New Ad Campaign Spotlights Nevada’s Gold Butte


Mesquite, NV - 08/31/2010 - The Campaign for America's Wilderness at the Pew Environment Group is teaming up with Friends of Gold Butte, Nevada Wilderness Project and Friends of Nevada Wilderness to kick off an online and print ad campaign featuring Nevadans from various backgrounds—a teacher, a student and a school counselor, casino workers, retirees and a small business owner—who share a love of the state's wild places and a desire to see Nevada’s Gold Butte protected for future generations.

Nevada's Gold Butte AdvertisementThe community members are among many supporters of an effort to protect 345,000 acres of spectacular public lands south of the City of Mesquite, between Lake Mead and Grand Canyon-Parashant National Monument, as wilderness and national conservation area. Named for an historic mining town, Gold Butte's biological, cultural and historical treasures include abundant wildlife—bighorn sheep roaming from the Virgin Mountains south along the curves of the Colorado River—Joshua tree and Mojave yucca forests, outcroppings of sandstone, slot canyons, Native American rock art and historic mining and ranching artifacts.

“People from all over the world visit southern Nevada in search of our famous wild places,” says casino floor supervisor Bill Potter, who appears in one of the print ads. “Certainly one of the wild places is the Vegas strip. But, we think our best wild lands are actually about an hour up the road in the beautiful desert landscape of Gold Butte. Whenever we’re looking for a bit of solitude among the red rock canyons, a day exploring ancient rock art, or a chance encounter with an endangered desert tortoise, we look to the vast beauty of the real wild west—Gold Butte.”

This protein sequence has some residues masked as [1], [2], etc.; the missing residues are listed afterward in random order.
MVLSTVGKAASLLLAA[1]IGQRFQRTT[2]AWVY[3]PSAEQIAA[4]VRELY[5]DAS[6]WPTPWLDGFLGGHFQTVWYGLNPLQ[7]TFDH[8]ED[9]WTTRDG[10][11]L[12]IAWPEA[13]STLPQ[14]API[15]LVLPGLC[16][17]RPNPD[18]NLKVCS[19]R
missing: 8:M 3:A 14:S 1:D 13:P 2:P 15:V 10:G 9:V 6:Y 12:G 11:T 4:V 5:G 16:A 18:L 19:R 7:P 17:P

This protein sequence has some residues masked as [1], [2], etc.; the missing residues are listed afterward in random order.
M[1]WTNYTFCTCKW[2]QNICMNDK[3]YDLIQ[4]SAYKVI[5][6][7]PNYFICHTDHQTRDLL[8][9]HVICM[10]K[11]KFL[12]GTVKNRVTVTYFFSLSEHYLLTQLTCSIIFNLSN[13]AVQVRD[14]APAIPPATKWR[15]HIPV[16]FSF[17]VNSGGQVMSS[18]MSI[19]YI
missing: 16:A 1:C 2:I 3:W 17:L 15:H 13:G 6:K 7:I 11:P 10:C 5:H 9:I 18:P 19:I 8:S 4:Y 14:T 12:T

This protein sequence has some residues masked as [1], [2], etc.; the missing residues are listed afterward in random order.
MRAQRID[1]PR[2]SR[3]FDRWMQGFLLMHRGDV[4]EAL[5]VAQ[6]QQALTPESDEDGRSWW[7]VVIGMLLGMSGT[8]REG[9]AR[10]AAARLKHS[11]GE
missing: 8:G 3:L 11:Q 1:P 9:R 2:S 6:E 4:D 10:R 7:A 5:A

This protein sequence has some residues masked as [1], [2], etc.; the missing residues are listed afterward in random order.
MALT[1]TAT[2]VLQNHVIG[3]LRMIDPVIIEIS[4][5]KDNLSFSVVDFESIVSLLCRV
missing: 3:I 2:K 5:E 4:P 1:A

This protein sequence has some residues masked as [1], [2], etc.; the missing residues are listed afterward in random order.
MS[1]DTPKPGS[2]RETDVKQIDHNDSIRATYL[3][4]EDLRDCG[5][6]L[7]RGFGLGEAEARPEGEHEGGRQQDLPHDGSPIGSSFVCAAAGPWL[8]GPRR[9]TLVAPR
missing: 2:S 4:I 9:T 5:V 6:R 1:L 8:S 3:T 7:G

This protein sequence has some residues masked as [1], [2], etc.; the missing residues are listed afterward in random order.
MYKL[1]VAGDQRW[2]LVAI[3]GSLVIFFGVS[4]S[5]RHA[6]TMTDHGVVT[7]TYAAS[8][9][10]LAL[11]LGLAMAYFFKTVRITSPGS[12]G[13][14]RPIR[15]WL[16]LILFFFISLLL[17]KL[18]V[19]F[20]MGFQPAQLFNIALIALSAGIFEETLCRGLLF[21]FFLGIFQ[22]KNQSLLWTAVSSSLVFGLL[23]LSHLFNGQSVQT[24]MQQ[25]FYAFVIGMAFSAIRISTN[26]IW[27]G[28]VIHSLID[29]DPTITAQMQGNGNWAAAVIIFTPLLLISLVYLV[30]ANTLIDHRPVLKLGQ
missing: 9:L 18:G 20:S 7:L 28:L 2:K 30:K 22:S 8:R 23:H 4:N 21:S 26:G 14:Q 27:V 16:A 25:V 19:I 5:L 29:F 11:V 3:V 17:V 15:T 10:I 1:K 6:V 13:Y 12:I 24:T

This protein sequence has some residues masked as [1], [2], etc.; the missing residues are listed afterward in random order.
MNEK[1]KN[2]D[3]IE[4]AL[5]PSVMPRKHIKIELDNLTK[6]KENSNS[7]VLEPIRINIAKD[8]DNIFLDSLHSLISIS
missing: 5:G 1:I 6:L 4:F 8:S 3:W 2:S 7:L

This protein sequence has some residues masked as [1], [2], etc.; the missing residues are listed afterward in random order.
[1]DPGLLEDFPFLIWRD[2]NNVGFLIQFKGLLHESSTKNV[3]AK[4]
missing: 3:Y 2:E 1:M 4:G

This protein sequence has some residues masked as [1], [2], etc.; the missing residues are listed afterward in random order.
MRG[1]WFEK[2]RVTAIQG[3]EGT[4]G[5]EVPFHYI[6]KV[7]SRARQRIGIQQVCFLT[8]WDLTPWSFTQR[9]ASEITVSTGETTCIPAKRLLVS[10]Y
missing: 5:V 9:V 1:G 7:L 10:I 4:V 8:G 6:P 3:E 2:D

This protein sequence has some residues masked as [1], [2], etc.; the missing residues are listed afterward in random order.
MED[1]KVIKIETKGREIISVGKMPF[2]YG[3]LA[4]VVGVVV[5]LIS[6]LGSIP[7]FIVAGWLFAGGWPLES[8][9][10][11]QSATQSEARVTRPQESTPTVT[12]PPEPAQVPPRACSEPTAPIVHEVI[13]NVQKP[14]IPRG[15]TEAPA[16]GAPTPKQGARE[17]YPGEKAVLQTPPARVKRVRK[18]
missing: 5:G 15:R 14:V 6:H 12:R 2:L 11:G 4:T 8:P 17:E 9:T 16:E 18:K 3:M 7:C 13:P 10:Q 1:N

Las Vegas teacher Ellen Battle says in her ad, “The peaceful beauty of wilderness relaxes and energizes—and reminds us that not all learning takes place in the classroom. Gold Butte is a treasure that needs protecting, so that it will remain forever just as it is today.”

Recent transplants Terri Rylander and Tony Barron say the majestic beauty of Gold Butte is one reason why they chose southern Nevada. “Gold Butte is where we come to get away from it all, to spend time in this beautiful desert landscape so close to Las Vegas, yet so far removed from the bright lights and crowds. We feel a responsibility to make sure it’s here forever.”

The Common Ground ads will run over the next several weeks in print and online in Las Vegas and Mesquite.

(Home page image © Brian Beffort)

View the adverisements (PDF):

X
(All Fields are required)